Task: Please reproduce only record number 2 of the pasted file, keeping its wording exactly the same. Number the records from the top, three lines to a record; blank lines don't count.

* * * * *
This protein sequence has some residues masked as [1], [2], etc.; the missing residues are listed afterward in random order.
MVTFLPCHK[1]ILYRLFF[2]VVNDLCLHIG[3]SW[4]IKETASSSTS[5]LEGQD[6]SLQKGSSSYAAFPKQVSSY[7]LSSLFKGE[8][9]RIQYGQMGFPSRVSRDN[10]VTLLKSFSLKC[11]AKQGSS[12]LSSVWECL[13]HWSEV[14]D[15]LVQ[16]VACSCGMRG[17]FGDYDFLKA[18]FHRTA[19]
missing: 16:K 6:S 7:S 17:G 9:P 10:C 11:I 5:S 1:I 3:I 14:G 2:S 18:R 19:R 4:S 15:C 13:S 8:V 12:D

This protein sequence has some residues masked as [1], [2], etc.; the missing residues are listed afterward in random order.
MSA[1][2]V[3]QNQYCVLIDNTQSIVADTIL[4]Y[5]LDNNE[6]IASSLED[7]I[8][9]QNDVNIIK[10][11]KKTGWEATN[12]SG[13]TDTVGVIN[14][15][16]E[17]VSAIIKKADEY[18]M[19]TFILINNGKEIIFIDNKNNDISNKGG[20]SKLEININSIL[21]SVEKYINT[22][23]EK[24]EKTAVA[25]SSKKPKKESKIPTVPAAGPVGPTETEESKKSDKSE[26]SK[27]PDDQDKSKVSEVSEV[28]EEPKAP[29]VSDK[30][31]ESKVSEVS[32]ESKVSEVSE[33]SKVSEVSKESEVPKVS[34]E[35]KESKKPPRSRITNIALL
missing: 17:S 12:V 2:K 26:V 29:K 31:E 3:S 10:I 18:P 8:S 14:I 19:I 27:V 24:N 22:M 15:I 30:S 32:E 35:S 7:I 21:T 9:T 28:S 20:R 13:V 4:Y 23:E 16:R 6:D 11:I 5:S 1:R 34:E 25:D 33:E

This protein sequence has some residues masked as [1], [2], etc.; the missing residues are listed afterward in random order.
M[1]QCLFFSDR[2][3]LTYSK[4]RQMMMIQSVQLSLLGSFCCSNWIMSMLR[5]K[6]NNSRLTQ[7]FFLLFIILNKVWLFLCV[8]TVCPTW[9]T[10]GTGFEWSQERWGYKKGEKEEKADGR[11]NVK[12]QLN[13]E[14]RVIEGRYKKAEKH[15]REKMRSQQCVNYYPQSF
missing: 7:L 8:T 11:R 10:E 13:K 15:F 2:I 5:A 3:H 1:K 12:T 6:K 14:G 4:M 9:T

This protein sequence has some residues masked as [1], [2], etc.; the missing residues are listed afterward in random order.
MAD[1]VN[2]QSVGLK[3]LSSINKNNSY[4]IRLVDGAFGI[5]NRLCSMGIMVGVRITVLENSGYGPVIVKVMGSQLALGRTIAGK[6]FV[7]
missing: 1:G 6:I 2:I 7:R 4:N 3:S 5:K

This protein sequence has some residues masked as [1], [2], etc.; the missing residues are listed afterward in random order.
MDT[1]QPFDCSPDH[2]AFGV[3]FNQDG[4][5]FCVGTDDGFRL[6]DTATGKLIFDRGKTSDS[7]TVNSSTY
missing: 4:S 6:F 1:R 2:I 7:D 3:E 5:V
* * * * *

This protein sequence has some residues masked as [1], [2], etc.; the missing residues are listed afterward in random order.
MSA[1][2]V[3]QNQYCVLIDNTQSIVADTIL[4]Y[5]LDNNE[6]IASSLED[7]I[8][9]QNDVNIIK[10][11]KKTGWEATN[12]SG[13]TDTVGVIN[14][15][16]E[17]VSAIIKKADEY[18]M[19]TFILINNGKEIIFIDNKNNDISNKGG[20]SKLEININSIL[21]SVEKYINT[22][23]EK[24]EKTAVA[25]SSKKPKKESKIPTVPAAGPVGPTETEESKKSDKSE[26]SK[27]PDDQDKSKVSEVSEV[28]EEPKAP[29]VSDK[30][31]ESKVSEVS[32]ESKVSEVSE[33]SKVSEVSKESEVPKVS[34]E[35]KESKKPPRSRITNIALL
missing: 17:S 12:V 2:K 26:V 29:K 31:E 3:S 10:I 18:P 8:S 14:I 19:I 27:V 24:N 22:M 15:I 30:S 32:E 35:S 7:I 21:T 9:T 28:S 20:R 13:V 4:Y 23:E 16:R 6:D 11:I 5:S 1:R 34:E 25:D 33:E